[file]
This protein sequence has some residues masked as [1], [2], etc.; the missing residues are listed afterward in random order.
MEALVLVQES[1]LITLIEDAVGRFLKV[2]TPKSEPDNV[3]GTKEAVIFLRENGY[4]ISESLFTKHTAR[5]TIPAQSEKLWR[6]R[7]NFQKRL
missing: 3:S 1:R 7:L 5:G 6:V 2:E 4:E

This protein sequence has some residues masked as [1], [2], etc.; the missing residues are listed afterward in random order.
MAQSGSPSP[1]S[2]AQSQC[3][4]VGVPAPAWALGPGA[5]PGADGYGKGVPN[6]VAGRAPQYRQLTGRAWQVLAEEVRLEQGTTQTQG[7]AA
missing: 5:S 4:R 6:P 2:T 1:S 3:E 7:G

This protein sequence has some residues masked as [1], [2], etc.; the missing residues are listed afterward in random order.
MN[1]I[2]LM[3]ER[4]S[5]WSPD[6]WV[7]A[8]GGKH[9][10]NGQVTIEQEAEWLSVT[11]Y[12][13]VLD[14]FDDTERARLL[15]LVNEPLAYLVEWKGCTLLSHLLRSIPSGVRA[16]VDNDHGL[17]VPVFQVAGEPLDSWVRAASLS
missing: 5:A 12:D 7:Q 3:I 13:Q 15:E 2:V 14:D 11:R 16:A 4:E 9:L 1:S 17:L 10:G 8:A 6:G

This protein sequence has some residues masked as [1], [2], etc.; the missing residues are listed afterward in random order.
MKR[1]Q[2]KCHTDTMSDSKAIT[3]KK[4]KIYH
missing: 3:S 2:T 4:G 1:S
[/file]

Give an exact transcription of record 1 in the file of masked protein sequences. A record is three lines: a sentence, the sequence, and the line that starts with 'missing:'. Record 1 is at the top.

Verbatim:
This protein sequence has some residues masked as [1], [2], etc.; the missing residues are listed afterward in random order.
MEALVLVQES[1]LITLIEDAVGRFLKV[2]TPKSEPDNV[3]GTKEAVIFLRENGY[4]ISESLFTKHTAR[5]TIPAQSEKLWR[6]R[7]NFQKRL
missing: 3:S 1:R 7:L 5:G 6:V 2:E 4:E